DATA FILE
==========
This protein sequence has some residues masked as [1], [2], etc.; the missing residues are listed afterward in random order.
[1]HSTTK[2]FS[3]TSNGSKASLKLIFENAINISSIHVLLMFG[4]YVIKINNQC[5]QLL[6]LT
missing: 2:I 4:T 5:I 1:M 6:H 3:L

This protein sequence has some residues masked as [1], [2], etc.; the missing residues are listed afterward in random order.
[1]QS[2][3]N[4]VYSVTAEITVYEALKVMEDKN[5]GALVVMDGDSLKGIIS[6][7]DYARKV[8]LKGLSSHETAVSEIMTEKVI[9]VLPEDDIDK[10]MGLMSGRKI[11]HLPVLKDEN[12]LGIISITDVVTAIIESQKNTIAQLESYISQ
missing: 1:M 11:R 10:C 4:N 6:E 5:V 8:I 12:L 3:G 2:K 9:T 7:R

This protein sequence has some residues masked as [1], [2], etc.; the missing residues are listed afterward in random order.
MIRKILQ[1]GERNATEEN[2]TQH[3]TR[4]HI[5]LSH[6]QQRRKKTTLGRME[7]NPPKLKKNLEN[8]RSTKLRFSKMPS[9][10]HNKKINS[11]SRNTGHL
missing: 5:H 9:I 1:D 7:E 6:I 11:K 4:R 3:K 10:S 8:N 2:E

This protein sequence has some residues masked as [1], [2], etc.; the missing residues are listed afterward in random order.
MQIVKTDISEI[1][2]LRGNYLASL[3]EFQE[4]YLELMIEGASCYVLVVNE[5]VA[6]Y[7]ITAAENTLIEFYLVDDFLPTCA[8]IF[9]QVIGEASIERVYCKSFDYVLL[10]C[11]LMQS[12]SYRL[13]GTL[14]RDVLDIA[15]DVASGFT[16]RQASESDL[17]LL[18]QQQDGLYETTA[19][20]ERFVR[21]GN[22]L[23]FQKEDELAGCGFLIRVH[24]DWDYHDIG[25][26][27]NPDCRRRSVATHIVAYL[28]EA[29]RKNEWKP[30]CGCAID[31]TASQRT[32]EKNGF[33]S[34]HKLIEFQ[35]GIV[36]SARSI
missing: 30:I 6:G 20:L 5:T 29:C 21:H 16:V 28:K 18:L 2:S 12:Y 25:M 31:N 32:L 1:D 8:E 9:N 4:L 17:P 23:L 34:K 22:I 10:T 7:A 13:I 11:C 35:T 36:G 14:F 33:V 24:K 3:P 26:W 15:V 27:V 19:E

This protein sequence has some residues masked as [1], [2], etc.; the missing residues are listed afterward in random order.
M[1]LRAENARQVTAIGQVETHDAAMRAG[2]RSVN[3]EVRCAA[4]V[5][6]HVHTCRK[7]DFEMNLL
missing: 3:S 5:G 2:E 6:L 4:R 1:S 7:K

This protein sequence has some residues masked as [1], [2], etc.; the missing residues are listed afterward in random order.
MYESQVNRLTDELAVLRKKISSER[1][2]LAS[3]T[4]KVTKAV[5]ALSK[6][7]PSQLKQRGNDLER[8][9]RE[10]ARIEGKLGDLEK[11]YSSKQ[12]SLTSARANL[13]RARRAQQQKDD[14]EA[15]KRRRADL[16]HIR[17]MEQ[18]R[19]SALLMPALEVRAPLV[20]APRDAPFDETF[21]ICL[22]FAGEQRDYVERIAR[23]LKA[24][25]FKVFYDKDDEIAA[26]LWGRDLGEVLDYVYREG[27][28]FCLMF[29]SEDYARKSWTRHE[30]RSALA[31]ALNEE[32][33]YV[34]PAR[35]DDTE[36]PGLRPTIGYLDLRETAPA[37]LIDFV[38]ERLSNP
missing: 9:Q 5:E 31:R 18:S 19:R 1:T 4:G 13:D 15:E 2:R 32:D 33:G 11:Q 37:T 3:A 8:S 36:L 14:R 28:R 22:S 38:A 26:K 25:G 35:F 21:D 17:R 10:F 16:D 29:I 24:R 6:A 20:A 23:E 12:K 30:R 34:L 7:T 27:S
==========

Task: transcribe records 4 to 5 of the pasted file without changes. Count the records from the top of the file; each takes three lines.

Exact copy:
This protein sequence has some residues masked as [1], [2], etc.; the missing residues are listed afterward in random order.
MQIVKTDISEI[1][2]LRGNYLASL[3]EFQE[4]YLELMIEGASCYVLVVNE[5]VA[6]Y[7]ITAAENTLIEFYLVDDFLPTCA[8]IF[9]QVIGEASIERVYCKSFDYVLL[10]C[11]LMQS[12]SYRL[13]GTL[14]RDVLDIA[15]DVASGFT[16]RQASESDL[17]LL[18]QQQDGLYETTA[19][20]ERFVR[21]GN[22]L[23]FQKEDELAGCGFLIRVH[24]DWDYHDIG[25][26][27]NPDCRRRSVATHIVAYL[28]EA[29]RKNEWKP[30]CGCAID[31]TASQRT[32]EKNGF[33]S[34]HKLIEFQ[35]GIV[36]SARSI
missing: 30:I 6:G 20:L 5:T 29:C 21:H 16:V 28:K 18:L 2:S 12:Y 25:M 31:N 32:L 1:D 8:E 9:N 4:L 17:P 23:L 34:K 22:I 10:T 7:A 13:I 11:C 35:T 36:G 14:F 33:V 24:K 3:P 26:W 15:V 27:V 19:E

This protein sequence has some residues masked as [1], [2], etc.; the missing residues are listed afterward in random order.
M[1]LRAENARQVTAIGQVETHDAAMRAG[2]RSVN[3]EVRCAA[4]V[5][6]HVHTCRK[7]DFEMNLL
missing: 3:S 5:G 2:E 6:L 4:R 1:S 7:K